The Relationship Between Gossip & Conflict: What’s the Boss to Do?
Not all workplace conflicts are bad for your organization. Some can be healthy. A bit of head-to-head constructive tension and conversation, particularly if the people are seeking a solution to the issue and not to harm one another, can bring out new ideas and opportunities.
However, conflict becomes unhealthy when people at your organization are attacking one another’s character, abilities, and personality. When there is tension, gossip and things feel really personal, then you have a problem. And that problem among your employees might rise to the standard of bullying (e.g., character assassination strategies) or it might be some of the lesser abrasive behaviors, which can have the same negative results on productivity and profitability.
So, what are you to do? If you are like most employers, then most of the time NOTHING! But that’s the wrong answer to workplace conflicts.
A recent survey revealed that although most bosses can’t deal with conflict, the employees want them to deal with it and even expect them to do so. The survey indicates that every time you ignore a conflict, including gossip, you lose credibility and that makes everything worse. If they cannot count on you, then the environment begins to be a “free for all” rather than a constructive workplace.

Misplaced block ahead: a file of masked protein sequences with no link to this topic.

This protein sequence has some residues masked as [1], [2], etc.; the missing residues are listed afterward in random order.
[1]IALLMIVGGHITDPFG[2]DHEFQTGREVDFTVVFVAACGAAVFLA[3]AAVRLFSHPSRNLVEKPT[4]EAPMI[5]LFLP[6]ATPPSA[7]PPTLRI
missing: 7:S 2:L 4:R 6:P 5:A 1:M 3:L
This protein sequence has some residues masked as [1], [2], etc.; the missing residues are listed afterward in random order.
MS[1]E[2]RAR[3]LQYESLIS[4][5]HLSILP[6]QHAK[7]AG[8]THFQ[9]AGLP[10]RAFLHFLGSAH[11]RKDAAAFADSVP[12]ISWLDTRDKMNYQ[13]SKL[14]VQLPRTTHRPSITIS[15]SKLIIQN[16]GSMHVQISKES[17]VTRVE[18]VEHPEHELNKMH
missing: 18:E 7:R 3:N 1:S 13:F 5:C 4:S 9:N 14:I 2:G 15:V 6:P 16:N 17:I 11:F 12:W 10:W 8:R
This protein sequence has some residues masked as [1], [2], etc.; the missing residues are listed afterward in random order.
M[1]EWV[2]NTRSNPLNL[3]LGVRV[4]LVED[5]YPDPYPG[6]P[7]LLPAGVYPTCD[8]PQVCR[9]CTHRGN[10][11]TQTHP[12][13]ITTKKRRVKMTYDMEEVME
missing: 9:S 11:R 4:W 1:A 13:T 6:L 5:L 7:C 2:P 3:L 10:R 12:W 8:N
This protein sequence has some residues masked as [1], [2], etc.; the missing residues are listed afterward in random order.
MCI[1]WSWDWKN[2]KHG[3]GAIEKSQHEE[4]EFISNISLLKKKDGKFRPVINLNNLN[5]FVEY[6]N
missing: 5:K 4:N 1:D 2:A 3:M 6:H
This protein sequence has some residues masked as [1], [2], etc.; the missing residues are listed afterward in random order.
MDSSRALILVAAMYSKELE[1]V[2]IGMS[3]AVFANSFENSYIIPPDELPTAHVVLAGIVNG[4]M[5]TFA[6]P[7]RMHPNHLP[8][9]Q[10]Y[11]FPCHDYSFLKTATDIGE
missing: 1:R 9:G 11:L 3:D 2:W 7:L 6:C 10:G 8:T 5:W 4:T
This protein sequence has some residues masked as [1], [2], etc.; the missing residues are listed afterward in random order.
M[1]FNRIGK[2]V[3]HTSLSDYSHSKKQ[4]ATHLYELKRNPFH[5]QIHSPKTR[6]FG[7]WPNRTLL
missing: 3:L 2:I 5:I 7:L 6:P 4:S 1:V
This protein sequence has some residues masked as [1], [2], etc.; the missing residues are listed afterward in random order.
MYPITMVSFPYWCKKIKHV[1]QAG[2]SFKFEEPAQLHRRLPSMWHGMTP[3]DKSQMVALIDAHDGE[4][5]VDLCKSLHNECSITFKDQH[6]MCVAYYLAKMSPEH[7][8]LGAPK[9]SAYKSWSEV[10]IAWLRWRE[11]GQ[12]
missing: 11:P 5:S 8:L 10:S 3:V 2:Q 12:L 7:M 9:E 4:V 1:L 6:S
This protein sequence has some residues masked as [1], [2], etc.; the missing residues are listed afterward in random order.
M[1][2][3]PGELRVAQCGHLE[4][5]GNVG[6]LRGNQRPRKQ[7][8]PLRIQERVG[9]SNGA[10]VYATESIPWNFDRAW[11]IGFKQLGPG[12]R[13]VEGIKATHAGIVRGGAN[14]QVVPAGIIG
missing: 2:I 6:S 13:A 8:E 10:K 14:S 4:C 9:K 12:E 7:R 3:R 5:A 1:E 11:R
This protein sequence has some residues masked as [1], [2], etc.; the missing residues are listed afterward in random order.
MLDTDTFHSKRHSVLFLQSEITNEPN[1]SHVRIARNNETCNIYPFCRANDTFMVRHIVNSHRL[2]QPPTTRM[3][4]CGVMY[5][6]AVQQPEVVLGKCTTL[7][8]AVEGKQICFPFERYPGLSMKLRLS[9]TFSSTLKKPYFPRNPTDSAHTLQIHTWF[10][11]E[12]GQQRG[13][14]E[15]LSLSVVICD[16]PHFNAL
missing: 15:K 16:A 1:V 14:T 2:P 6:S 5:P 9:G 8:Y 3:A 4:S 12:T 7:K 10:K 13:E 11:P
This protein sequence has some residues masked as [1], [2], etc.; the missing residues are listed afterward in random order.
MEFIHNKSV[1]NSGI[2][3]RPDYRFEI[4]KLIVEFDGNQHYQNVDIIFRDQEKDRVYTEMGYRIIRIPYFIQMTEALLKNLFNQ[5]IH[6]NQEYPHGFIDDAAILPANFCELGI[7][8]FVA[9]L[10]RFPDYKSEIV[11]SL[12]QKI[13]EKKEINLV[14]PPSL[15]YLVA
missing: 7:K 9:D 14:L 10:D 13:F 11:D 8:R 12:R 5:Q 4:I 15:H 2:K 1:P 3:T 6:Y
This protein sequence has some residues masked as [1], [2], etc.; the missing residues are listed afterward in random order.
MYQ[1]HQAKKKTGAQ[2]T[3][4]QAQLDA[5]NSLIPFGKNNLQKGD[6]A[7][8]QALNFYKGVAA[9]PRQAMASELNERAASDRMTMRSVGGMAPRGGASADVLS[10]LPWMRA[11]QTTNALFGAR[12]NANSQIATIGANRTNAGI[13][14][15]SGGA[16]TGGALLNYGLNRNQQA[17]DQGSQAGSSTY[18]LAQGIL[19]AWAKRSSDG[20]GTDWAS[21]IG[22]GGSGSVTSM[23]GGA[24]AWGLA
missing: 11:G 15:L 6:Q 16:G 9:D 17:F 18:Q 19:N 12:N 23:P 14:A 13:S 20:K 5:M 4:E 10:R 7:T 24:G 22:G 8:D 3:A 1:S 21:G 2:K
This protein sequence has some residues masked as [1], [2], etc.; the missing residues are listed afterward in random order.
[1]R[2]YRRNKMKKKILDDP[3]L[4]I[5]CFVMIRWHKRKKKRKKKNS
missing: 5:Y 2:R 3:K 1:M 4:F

So, what are some solutions for bosses like you?
- Be clear that gossiping is not acceptable. Don’t collude with gossip. Don’t take sides, and don’t tolerate it.
- Recognize that gossip is an expression of underlying conflict. Use it to get a gauge on the real problem—people are not happy with the situation.
- Find out the real problem. Ask people who are gossiping “What’s going on? Why are you complaining about this person?”
- Prepare yourself to take action to stop the gossip by understanding the causes and then working with the team to create solutions. These solutions might include transferring people to other teams, disciplinary action, training programs to help people learn to work together, and focusing on outcomes for the team by holding everyone accountable for their participation.
- Remember, if you just “forbid” the gossip, you are simply driving it underground. You need real solutions—open and honest communication, building teams with people who respect one another and working together to achieve common goals.
Recently a client of mine who is suffering with gossip in her workplace mentioned that the VP of her division said to her “I’m so tired of the ‘he said, she said’.” When I heard this I thought “I bet your are. Now take some action to deal with it.” But, alas, the VP is not my client. However, if you are the VP in your organization and you are dealing with gossip, then it’s time to step up.
I’m Kathleen Bartle, a strategic consultant on workplace conflict to executives worldwide for more than 20 years. My work brings individualized solutions to your teams’ lost productivity, loss of key personnel, low morale, and the high costs resulting from bullying, abrasive behaviors and interpersonal workplace conflicts. You can contact me here.